*Every year I say the same thing. I will almost always choose lectures over hands-on. I’m coming to learn, not to get a workout. I may go to a hands-on but, not to get a workout. I’ll go to a hands-on to get “hands on” experience with techniques but, not to get a workout. Save your workout for another day and get some knowledge to help your clients and athletes. PS-My apologies if I don’t recommend you as a presenter but, I have to help people choose.
Friday June 6th
9:15- Easy decision. My hands-on is at 9:15. If you haven’t already heard me at this years one day, come to mine. I like it when the room is full. We’ll be going through lots of hands-on progressions with me and a lot of my staff. Lots of coaches on the floor helping. If you already saw me at the One Day, go listen to Thomas Plummer. If you are a personal trainer, you can’t go wrong with Alwyn Cosgrove and, you will laugh.
10:45- Another easy decision. Come to my lecture. Already heard it? Take in Thomas Myers Hands-On.
1:00- After lunch, take in a newcomer and go hear former NFL Strength and Conditioning coach Jon Torine. It’s great to get some fresh new ideas from a guy with lots of in-the-trenches experience.
2:30- Bill Knowles will quickly become a name you hear a lot. Make sure you make this one.
4:00- Bill Knowles Hands –On. This guy is a rehab secret. Go get some knowledge.
5:30- Not sure if they have announced the special guest speaker but, make sure you are there. DO NOT MISS THIS.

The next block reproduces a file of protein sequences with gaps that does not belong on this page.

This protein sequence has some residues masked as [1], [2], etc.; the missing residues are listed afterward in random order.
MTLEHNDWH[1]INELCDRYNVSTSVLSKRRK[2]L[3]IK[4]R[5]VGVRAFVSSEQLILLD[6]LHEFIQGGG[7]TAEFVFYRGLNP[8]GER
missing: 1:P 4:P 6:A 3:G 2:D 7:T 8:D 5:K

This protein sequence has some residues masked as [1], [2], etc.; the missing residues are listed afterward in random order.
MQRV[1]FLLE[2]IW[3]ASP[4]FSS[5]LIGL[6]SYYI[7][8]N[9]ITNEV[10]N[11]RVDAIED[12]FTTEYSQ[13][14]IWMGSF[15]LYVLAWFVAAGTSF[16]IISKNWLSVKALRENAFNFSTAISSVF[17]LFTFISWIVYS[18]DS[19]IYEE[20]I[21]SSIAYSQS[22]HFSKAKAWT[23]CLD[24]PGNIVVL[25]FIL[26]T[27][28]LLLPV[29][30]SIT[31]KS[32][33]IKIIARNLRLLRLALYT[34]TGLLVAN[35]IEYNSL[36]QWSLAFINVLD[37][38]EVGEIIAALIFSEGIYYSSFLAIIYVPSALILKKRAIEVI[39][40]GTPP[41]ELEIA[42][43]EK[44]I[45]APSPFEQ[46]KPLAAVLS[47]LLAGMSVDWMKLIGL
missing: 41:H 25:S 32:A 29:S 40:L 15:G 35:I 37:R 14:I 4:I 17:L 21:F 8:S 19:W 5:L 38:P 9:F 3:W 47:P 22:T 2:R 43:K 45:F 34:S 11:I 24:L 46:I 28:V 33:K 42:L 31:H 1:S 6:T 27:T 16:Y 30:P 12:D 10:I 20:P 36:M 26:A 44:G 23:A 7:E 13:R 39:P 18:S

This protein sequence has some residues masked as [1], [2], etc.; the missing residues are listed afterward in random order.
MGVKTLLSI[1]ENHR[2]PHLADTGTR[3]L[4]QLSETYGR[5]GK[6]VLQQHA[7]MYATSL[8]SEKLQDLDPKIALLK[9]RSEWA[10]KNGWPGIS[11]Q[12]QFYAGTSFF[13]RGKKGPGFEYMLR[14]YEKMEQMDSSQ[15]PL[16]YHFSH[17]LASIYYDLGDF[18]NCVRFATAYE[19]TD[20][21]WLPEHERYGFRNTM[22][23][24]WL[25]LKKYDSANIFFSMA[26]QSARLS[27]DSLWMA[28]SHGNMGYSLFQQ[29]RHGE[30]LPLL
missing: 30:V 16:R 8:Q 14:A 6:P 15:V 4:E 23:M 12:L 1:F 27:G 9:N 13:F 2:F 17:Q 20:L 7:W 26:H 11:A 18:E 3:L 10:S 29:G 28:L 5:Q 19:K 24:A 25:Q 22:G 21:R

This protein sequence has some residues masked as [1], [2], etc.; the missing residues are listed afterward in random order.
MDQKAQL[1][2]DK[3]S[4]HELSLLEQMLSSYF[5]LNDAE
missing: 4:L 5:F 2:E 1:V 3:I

Saturday June 8th
8:00- Saturday starts off right where Friday left off with tough choices. For Saturday early check out Duane Carlisle’s Speed Development talk. If you don’t work with athletes go to Charlie Weingroff.
9:30- 10:45- You can listen to Al Vermeil, a coaching legend or, get a great hands-on with Nick Winkelman.
11-12:15- At eleven, go see one of the two lectures. Both Greg Rose and Brandon Marcello will be good.
1:15-2:30- The first toss up of the event. If I had to see one I might go to Greg Rose’s hands on but you won’t go wrong this time slot.
2:45-4 – I’m going to flip here and say go to Brandon’s hands-on. I think breathing is a new frontier.
4:35- Q+A. Get your questions answered at the end of the day, great opportunity. I won’t be there so make sure to ask lots of questions. The presenters love to stay late at the end of the day.
Sunday June 9th
8- On Sunday the same six guys fill three time slots. I love Todd Wright and he is always good however Art Horne is another guy you should see and hear. He might be my first choice.